28780Fulda, S. and Debatin, K. M. Sensitization for anticancer drug-induced apoptosis by betulinic Acid. Neoplasia 2005;7(2):162-170. View abstract.
    28783Poon, K. H., Zhang, J., Wang, C., Tse, A. K., Wan, C. K., and Fong, W. F. Betulinic acid enhances 1alpha,25-dihydroxyvitamin D3-induced differentiation in human HL-60 promyelocytic leukemia cells. Anticancer Drugs 2004;15(6):619-624. View abstract.
    28784Basu, S., Ma, R., Boyle, P. J., Mikulla, B., Bradley, M., Smith, B., Basu, M., and Banerjee, S. Apoptosis of human carcinoma cells in the presence of potential anti-cancer drugs: III. Treatment of Colo-205 and SKBR3 cells with: cis -platin, Tamoxifen, Melphalan, Betulinic acid, L-PDMP, L-PPMP, and GD3 ganglioside. Glycoconj J 2004;20(9):563-577. View abstract.
    28785Fulda, S. and Debatin, K. M. Betulinic acid induces apoptosis through a direct effect on mitochondria in neuroectodermal tumors. Med Pediatr Oncol 2000;35(6):616-618. View abstract.
    28787Fulda, S., Friesen, C., Los, M., Scaffidi, C., Mier, W., Benedict, M., Nunez, G., Krammer, P. H., Peter, M. E., and Debatin, K. M. Betulinic acid triggers CD95 (APO-1/Fas)- and p53-independent apoptosis via activation of caspases in neuroectodermal tumors. Cancer Res 1997;57(21):4956-4964. View abstract.
    28788Fulda, S., Jeremias, I., and Debatin, K. M. Cooperation of betulinic acid and TRAIL to induce apoptosis in tumor cells. Oncogene 2004;23(46):7611-7620. View abstract.
    28789Rieber, M. and Rieber, M. S. Signalling responses linked to betulinic acid-induced apoptosis are antagonized by MEK inhibitor U0126 in adherent or 3D spheroid melanoma irrespective of p53 status. Int J Cancer 2006;118(5):1135-1143. View abstract.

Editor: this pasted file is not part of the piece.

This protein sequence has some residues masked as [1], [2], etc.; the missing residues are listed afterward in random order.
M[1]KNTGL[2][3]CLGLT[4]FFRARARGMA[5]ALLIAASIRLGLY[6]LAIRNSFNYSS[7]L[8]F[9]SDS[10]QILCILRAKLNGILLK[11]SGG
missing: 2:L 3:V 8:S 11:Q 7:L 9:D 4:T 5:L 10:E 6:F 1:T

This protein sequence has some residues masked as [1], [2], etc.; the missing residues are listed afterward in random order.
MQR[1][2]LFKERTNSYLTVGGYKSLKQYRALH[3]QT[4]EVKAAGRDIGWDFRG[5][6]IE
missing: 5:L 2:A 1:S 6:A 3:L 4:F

28791Chen, Z., Wu, Q., Chen, Y., and He, J. Effects of betulinic acid on proliferation and apoptosis in Jurkat cells and its in vitro mechanism. J Huazhong Univ Sci Technolog Med Sci 2008;28(6):634-638. View abstract.
    28795Rabi, T., Shukla, S., and Gupta, S. Betulinic acid suppresses constitutive and TNFalpha-induced NF-kappaB activation and induces apoptosis in human prostate carcinoma PC-3 cells. Mol Carcinog 2008;47(12):964-973. View abstract.
    28796Kasperczyk, H., La Ferla-Bruhl, K., Westhoff, M. A., Behrend, L., Zwacka, R. M., Debatin, K. M., and Fulda, S. Betulinic acid as new activator of NF-kappaB: molecular mechanisms and implications for cancer therapy. Oncogene 2005;24(46):6945-6956. View abstract.
    28797Ganguly, A., Das, B., Roy, A., Sen, N., Dasgupta, S. B., Mukhopadhayay, S., and Majumder, H. K. Betulinic acid, a catalytic inhibitor of topoisomerase I, inhibits reactive oxygen species-mediated apoptotic topoisomerase I-DNA cleavable complex formation in prostate cancer cells but does not affect the process of cell death. Cancer Res 2007;67(24):11848-11858. View abstract.
    29106Nyasse, B., Nono, J. J., Nganso, Y., Ngantchou, I., and Schneider, B. Uapaca genus (Euphorbiaceae), a good source of betulinic acid. Fitoterapia 2009;80(1):32-34. View abstract.
    29109Melzig, M. F. and Bormann, H. Betulinic acid inhibits aminopeptidase N activity. Planta Med 1998;64(7):655-657. View abstract.
    29110Fujioka, T., Kashiwada, Y., Kilkuskie, R. E., Cosentino, L. M., Ballas, L. M., Jiang, J. B., Janzen, W. P., Chen, I. S., and Lee, K. H. Anti-AIDS agents, 11. Betulinic acid and platanic acid as anti-HIV principles from Syzigium claviflorum, and the anti-HIV activity of structurally related triterpenoids. J Nat Prod 1994;57(2):243-247. View abstract.
    71657 Kashiwada, Y., Wang, H. K., Nagao, T., Kitanaka, S., Yasuda, I., Fujioka, T., Yamagishi, T., Cosentino, L. M., Kozuka, M., Okabe, H., Ikeshiro, Y., Hu, C. Q., Yeh, E., and Lee, K. H. Anti-AIDS agents. 30. Anti-HIV activity of oleanolic acid, pomolic acid, and structurally related triterpenoids. J Nat Prod 1998;61(9):1090-1095. View abstract. has licensed professional monographs from TRC Healthcare. Full monographs are available to Pro practitioner accounts.
    This monograph was last reviewed on 16/12/2019 22:10:04 and last updated on 16/07/2020 03:14:44. Monographs are reviewed and/or updated multiple times per month and at least once per year.